Lilly applied for an EUA for its monoclonal antibody treatment on October 7, nearly simultaneously with President Trump’s statement that Regeneron (whose cocktail of antibodies he received) and Lilly were both applying for emergency approval.  

Authorization for Lilly’s drug comes weeks after it was forced to pause, and ultimately end, one arm of its trial of the coronavirus antibody treatment in combination with remdesivir after the pair of treatments failed to help hospitalized patients recover.  

Nevertheless, the deal with the Trump administration was inked days after the pause, and data from trials using the therapy to treat less severely ill coronavirus patients has since been far more positive.  

It comes as the pharmaceutical giant ended its trial testing a combination of the antibody drug and remdesivir in hospitalized patients due to being ineffective. 

However, if Lilly receives Food and Drug Administration (FDA) approval as a treatment for mildly ill patients, it has a deal with the Trump administration to manufacture 300,000 doses within two months.

The antibody treatment, which is awaiting FDA approval, is similar to the Regeneron drug President Trump received while ill, and has since been touted by him as a possible cure. Pictured:  Trump listens during a phone call with Vice President Mike Pence and others in his conference room at Walter Reed National Military Medical Center, October 4

The antibody treatment, which is awaiting FDA approval, is similar to the Regeneron drug President Trump received while ill, and has since been touted by him as a possible cure. Pictured:  Trump listens during a phone call with Vice President Mike Pence and others in his conference room at Walter Reed National Military Medical Center, October 4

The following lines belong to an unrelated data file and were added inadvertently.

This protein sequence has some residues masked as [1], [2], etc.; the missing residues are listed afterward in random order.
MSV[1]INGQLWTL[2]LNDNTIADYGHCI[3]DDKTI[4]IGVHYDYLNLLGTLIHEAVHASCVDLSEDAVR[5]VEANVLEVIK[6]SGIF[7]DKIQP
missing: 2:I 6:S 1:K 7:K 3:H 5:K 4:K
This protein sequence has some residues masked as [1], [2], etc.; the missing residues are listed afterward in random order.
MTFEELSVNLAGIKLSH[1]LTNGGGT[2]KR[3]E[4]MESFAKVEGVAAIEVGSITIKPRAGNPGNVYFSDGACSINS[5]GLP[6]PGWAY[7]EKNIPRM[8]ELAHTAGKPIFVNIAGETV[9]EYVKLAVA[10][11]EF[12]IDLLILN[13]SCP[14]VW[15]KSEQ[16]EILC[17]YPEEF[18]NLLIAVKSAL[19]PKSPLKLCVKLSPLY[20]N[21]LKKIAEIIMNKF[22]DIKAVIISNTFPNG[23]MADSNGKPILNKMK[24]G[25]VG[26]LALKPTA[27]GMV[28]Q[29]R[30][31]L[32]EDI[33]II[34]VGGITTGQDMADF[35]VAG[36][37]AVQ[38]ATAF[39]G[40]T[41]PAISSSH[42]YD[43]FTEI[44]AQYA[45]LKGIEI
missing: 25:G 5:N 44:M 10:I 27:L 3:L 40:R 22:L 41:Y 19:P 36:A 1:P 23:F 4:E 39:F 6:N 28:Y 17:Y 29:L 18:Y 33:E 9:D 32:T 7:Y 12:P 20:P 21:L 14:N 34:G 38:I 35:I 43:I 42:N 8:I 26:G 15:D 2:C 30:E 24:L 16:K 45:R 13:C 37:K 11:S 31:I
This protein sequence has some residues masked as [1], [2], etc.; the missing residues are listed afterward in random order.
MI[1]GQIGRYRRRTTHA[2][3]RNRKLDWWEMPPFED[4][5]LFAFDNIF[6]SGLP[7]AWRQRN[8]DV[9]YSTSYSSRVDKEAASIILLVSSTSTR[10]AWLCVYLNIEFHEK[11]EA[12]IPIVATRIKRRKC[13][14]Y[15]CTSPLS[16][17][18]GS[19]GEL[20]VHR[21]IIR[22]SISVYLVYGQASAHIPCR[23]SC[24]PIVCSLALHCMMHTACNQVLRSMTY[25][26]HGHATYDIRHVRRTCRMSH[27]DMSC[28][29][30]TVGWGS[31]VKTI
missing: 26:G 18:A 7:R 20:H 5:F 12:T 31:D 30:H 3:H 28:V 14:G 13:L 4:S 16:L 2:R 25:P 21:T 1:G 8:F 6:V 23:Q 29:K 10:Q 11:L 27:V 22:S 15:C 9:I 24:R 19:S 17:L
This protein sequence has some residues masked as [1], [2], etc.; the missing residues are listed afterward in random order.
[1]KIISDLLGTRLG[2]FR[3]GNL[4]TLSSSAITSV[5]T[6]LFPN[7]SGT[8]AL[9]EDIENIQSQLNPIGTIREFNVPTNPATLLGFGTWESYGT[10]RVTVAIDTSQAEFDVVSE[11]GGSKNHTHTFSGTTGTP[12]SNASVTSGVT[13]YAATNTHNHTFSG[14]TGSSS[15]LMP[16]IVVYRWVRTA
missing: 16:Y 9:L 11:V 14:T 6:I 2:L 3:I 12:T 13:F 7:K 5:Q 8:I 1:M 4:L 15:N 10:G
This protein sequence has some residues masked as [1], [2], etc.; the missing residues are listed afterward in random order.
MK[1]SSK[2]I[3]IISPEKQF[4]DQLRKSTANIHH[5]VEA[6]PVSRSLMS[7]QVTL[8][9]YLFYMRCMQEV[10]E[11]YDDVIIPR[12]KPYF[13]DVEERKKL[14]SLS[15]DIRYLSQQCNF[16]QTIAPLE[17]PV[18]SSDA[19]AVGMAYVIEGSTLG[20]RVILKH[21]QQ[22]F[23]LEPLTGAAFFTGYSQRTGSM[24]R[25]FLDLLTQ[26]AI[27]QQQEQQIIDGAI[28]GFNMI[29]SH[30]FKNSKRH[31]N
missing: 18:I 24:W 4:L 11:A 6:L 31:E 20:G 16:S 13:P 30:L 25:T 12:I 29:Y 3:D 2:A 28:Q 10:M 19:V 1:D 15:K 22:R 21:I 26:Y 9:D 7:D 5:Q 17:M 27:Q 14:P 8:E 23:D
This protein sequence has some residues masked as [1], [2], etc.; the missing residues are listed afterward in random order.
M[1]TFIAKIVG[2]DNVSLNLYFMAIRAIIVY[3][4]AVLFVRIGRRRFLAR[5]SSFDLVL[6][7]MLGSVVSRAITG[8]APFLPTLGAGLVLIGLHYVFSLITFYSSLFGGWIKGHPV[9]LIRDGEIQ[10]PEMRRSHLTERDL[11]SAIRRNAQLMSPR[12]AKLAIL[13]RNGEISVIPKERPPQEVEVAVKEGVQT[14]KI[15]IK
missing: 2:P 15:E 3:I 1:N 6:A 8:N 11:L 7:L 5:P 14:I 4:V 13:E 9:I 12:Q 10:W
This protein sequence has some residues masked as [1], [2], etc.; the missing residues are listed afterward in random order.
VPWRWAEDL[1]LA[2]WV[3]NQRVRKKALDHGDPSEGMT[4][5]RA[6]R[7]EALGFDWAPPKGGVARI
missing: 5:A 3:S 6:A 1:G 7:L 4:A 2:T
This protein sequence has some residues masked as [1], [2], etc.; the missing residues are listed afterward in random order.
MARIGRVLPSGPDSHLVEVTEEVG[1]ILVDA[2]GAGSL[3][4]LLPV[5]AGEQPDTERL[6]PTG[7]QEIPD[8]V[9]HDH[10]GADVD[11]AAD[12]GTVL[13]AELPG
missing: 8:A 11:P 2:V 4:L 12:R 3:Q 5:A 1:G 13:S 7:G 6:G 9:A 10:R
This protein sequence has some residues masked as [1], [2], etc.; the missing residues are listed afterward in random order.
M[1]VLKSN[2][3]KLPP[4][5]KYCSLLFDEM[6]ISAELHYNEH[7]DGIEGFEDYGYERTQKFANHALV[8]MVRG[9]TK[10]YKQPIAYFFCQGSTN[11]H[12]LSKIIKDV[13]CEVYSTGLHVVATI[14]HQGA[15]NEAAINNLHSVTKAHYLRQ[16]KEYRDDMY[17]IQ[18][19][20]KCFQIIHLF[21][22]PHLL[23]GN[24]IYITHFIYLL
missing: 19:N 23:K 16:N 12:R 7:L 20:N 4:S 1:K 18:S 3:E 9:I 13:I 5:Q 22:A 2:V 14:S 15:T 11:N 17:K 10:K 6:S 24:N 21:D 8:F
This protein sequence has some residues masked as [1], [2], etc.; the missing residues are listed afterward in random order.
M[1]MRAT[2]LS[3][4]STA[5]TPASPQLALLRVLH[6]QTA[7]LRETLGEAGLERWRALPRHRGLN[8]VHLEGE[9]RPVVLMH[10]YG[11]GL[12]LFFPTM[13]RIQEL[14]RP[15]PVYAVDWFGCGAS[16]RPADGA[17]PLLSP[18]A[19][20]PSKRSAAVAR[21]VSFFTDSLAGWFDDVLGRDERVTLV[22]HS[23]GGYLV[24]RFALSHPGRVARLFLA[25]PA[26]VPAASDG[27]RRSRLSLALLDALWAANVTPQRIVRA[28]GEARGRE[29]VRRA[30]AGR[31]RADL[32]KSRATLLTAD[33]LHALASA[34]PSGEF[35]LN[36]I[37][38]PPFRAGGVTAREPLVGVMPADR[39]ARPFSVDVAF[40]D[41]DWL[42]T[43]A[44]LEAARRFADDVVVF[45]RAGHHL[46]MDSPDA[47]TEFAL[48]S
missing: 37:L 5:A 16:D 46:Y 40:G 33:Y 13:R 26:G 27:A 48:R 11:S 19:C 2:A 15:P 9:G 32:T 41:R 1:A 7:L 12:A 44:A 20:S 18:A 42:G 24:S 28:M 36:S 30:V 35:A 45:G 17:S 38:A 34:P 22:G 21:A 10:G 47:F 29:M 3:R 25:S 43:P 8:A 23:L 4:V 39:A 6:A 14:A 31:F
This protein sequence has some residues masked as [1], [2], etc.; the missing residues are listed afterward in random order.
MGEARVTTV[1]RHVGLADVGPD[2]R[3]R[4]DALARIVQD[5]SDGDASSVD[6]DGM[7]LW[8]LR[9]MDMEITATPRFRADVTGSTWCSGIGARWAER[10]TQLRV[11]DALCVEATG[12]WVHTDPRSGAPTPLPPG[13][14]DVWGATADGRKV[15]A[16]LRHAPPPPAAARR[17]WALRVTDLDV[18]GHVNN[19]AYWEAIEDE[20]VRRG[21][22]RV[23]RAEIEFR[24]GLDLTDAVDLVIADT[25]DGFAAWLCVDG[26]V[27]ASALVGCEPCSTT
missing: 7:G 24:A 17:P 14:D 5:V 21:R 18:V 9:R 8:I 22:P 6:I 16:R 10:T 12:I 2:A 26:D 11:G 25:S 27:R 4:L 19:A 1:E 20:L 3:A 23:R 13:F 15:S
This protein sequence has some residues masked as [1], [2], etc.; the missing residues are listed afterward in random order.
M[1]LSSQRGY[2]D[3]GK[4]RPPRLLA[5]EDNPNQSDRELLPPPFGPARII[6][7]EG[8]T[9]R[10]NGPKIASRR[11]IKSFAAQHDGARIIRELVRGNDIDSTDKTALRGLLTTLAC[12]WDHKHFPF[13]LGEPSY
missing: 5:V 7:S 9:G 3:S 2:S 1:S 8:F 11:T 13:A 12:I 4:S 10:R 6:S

Patients in the medium dose group had viral loads that were 3.4 times lower than those who received a placebo. Pictured: Eli Lilly corporate headquarters in Indianapolis, June 2010

Patients in the medium dose group had viral loads that were 3.4 times lower than those who received a placebo. Pictured: Eli Lilly corporate headquarters in Indianapolis, June 2010

The antibody was developed by Indianapolis-based Lilly and the Canadian company AbCellera Biologics. 

It belongs to a class of drugs called monoclonal antibodies that are man-made  copies of antibodies created by the body to fight against an infection. 

The drug recognizes the virus once a person is infected and attaches to the spike-shaped protein the virus uses to infect cells, preventing the pathogen from spreading throughout the body. 

‘Virus neutralizing monoclonal antibodies are predicted to reduce viral load, ameliorate symptoms and prevent hospitalization,’ the authors wrote.

Lilly says its antibody treatment was developed after it was identified from a blood sample taken from one of the first US patients who recovered from COVID-19.   

The drugs that Lilly and other companies are testing are concentrated versions of specific antibodies, which can be produced in mass doses.

They are being tested to treat newly diagnosed COVID-19 patients in hopes of preventing serious complications or death.  

For the study, published in The New England Journal of Medicine, the team looked at 452 mildly or moderately ill coronavirus patients.

They were randomly assigned to receive either a low dose, medium dose or high dose of the antibody, or a placebo.

Overall, patients in the antibody group saw 99.97 percent of their viral loads  eliminated compared to those who were given a placebo.

Participants who received a medium dose of the antibody has viral loads that were 3.4 times lower than the placebo group by day 11.